Annual cotton production has lately shown better results — 1.8m bales in 2020 compared to 3.5m bales in 2021 — in Sindh. It will be badly affected as crops sown in early Kharif didn’t get the required cycle of water. About 48pc cotton sowing was reported till May 12, 2022, against 55pc in the corresponding period on May 17, 2021.
While Sindh has proved missing flows, there are still a few points to ponder over that merit the provincial government’s attention and decision to ensure equitable distribution. Equity in water distribution mostly eludes small and medium-size farmers. This puts them at disadvantage for they lack clout in water governance as the elite, regardless of political, bureaucratic, police or law enforcement backgrounds, get water aplenty sans any check.
A variety of factors mar irrigation water distribution including direct outlets (DOs) from canals/branches and channels (both legal and illegal), diversion of irrigation water meant for agricultural land to unauthorised fishponds, and shifting of farmland from one barrage to another without required water allocation, water theft, cultivation of crops on forestland in the riverine area and irrigated by using massive canals waters.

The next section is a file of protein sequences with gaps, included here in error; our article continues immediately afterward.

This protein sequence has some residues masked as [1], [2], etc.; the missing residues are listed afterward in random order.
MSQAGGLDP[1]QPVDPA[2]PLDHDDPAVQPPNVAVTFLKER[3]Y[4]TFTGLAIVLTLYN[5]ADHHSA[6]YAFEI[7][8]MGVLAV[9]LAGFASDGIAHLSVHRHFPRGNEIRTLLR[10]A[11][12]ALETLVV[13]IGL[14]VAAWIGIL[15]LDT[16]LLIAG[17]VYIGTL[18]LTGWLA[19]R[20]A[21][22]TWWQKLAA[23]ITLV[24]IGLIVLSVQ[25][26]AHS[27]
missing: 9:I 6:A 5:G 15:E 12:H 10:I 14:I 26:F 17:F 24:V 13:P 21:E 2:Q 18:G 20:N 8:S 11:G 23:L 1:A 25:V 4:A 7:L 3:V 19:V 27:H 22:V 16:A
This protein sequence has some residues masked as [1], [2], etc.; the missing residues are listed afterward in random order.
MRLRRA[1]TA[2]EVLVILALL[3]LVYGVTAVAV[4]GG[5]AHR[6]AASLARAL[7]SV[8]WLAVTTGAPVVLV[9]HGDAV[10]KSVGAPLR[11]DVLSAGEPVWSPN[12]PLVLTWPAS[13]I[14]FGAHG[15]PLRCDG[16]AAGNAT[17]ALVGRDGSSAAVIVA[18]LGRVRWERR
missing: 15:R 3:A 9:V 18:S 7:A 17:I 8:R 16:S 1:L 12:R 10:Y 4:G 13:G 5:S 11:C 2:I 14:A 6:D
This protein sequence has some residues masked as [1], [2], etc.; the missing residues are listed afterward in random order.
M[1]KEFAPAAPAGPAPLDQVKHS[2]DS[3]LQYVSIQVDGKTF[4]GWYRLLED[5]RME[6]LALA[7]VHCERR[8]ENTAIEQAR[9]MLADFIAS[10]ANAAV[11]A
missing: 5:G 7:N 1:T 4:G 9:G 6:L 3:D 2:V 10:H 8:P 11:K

“We should talk about the system’s weaknesses to improve efficiency considering challenges of water scarcity, changing cropping patterns and misuse of water. Culture of DOs has become a menace and aggravates situation whenever there is a shortage of this intensity,” contended Mahmood Nawaz Shah, Sindh Abadgar Board’s vice president.
Compared to the irrigation department, the situation is not much better for the administrative jurisdiction of Sindh Irrigation and Drainage Authority (Sida). “Rangers are not only called for the Rohri canal under the irrigation department but they are also deployed for the Nara canal which is under Sida. It shows that water is not fairly being distributed there either,” he said.